On August 12 I did something pretty cool. I completed my first sprint distance triathlon. I swam 500 yards, biked 15.5 miles, and ran 5 kilometers. I've spent the last two or so months training pretty regularly and I'm proud of all the work I put into this event.
This whole process started about four years ago when I told myself I'd do a triathlon before I turned 30. Well 30 came and went and I still hadn't done a triathlon. The funny thing is that when I got the idea to do a triathlon I wasn't exactly working out. I did my yoga practice, took a barre class here and there, and enjoyed hiking and going for long walks. Endurance was nowhere in my routine. I had this absolutely crazy idea I could just do a triathlon. I was okay in the water. Cycling was supposed to be the easy part, right? And running? Well running is what scared me the most. I am not a natural runner.
Fast forward to 2016, the year I turned 30, and I was taken in by the Fly Feet Running family. The Running in Fly Feet Running almost scared me off, but I gave it a shot and was hooked from day one. They helped me overcome my fear of running. They trained me to move safely, efficiently, and sustainably. I got stronger. I got faster. And I surprised myself with every workout. FFR gave me the confidence to commit to a couple 10K races last summer and, just like my workouts, I kept surprising myself. The kid who would cry in gym class on the mile run day was now crying at the finish line of a 10K event because she crushed her PR by eight whole minutes. Who saw that coming?!?
Overcoming my fear of running was my last step before finally committing to a triathlon. I knew this year was my year. My summer was free of big commitments and I had the time and space to train. Of course April left me with a gnarly hamstring injury. Shortly after I developed bronchitis and had to lay off the endurance training. I didn't actually sign up my triathlon until five weeks before the event. I had been training, but wasn't confident I would be ready in time with my setbacks. But I stayed determined and focused. This was my year to finally do this thing!
Just about every day for six weeks I either swam, biked, or ran (or a combination of those). There were many days when I didn't want to do the work. I would drag my feet every Tuesday night when I did my open water training sessions at Lake Nokomis. (Turns out I'm actually not okay in the water and had to eat a giant slice of humble pie during my first open water session.) I biked farther than I had ever biked in a single ride. I ran through discomfort and boredom. Although I was putting in a lot of time and effort into my training, I was't sure if I was doing enough. I would only know on race day.
Many of you know I'm a pretty independent person. I'm a terrible running partner. I like to get in my zone and stay there without distractions. However, I didn't want to be alone on race day. Thanks to social media I was adopted by some of the kindest women. I only actually knew a couple of the gals on Team Meaty Quads prior to race day. As we set up our transition stations I got meet the rest of the team. I couldn't have asked for a more welcoming and supportive group of women to accompany me for my first triathlon. Rather than instantly dropping into my competitive, over-thinking nature, this group of women helped me stay calm and remember to just enjoy it all.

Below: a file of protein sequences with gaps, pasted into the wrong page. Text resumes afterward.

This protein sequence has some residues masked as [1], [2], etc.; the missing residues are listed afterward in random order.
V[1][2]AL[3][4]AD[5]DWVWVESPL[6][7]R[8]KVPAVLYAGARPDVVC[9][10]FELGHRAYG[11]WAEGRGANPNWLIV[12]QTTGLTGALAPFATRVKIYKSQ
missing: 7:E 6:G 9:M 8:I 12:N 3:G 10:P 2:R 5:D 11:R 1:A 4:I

This triathlon was magical for so many reasons. The YWCA Women's Triathlon is the only all-women's triathlon in Minnesota. It was inspiring to see so many women cheering and supporting each other. On race day you get your body marked with your bib and wave numbers, but little did I realize your age gets added too. Women between the ages of 11 and 80 all around Lake Nokomis exposed their ages on their left calf. I heard some women grumble about the exposure, but I heard many more share their age and previous triathlon stories with pride. Women cheered for each other as they passed by on their bikes. Bikers supported the runners who were grinding through to the finish line. It was magical.
For me, the swimming sucked. It was no surprise. It clawed my way through the 500 yards as quickly as I could. But once I got out of that water it was smooth sailing. I'm pretty certain a smile never left my face during the 15.5 miles on my bike and 5 kilometers of running. I'm pretty sure I shouted, "I'm killing this!" as I passed my husband after my bike to running transition. It was hot. The air quality was terrible. I was loving every minute of it.
Crossing the finish line was so empowering. I didn't cry like I thought I would. I cheered and shouted for myself because I had completed something so awesome. I was just hoping to finish the event in two hours. I completed my first sprint triathlon in one hour, thirty six minutes, and two seconds. I was in disbelief when I saw my results. I finished in the top twenty percent of all participants. I add this not to brag, but to remind myself that I am full of surprises.
Guess what? You, too, are full of surprises. This triathlon reminded me that we are often the reason we are held back from opportunities. Our own thoughts and doubts limit how great we actually can be. So what big thing do you want to conquer? What causes the thoughts of fear and rejection to bubble up inside of you? Instead, what if you became your own biggest cheerleader? What if you celebrated your successes and reveled in your accomplishments? Seriously. There's so many surprises waiting for you.